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by Kamo no Chômei (1155-1216)

Robert Oxnam :: Central to Buddhism is the notion of the impermanence of life. Buddhists see a need to renounce worldly attachments to gain release from the sufferings of human existence. The Japanese literary world reflected these beliefs some eight hundred years ago.

In his famous essay written in 1212, called An Account of My Hut, Kamo no Chômei describes his own evolution to becoming a Buddhist monk. The first part of his essay illustrates impermanence and suffering.


[Excerpt from An Account of My Hut]

Then there was the great earthquake of 1185. ... The rumble of the earth shaking and the houses crashing was exactly like that of thunder. ... Those who were in their houses ... ran outside, only to meet with a new cracking of the earth. ...


Donald Keene :: There are natural disasters; there are earthquakes. He describes one earthquake very vividly, where houses are destroyed, with people caught in them. He tells of a samurai who saw his child crushed flat when the wall fell down. He describes fire, huge fires which destroyed most of the cities, houses. He describes whirlwinds. And each of these disasters destroys houses, but there were also manmade disasters. He tells of one when the capricious tyrant who was ruling Japan at the time ordered that the capital be moved, and people floated their houses down the river to the new site, and the old capital was just empty fields. All this made him, convinced him, that the things of this world, the things that we prize such as having a house, that's such and such a dimension and so on, are not really of importance. The real important thing is salvation, believing in Buddha.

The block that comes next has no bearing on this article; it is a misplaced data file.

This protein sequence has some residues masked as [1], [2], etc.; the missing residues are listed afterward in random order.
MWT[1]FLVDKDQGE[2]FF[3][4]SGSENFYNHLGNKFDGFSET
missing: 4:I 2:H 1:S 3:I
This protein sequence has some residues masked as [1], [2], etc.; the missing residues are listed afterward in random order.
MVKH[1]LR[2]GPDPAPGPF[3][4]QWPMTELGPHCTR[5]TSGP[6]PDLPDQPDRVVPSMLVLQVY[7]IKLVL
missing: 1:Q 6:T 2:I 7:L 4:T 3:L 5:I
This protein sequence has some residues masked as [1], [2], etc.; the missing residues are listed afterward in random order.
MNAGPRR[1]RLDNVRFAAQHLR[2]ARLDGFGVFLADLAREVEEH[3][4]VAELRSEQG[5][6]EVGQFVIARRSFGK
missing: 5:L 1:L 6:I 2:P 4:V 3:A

Robert Oxnam :: After the apocalyptic first part of his essay, Kamo no Chômei guides us to his hut, taking us into his Buddhist world of serenity, peace, and contemplation.


[Excerpt from An Account of My Hut]

Now that I have reached the age of sixty, and my life seems about to evaporate like the dew, I have fashioned a lodging for the last leaves of my years. It is a hut where, perhaps a traveler might spend a single night; it is like a cocoon spun by an aged silkworm. ... It is a bare ten feet square and less than seven feet high. ... Since I fled the world and became a priest, I have known neither hatred nor fear. I leave my span of days for Heaven to determine. ... My body is like a drifting cloud — I ask for nothing, I want nothing.


Robert Oxnam :: In the end, Kamo no Chômei sadly admits that, although he has made every effort to renounce the world, he has become rather attached to his little hut. He wonders if this attachment will be a hindrance to his salvation.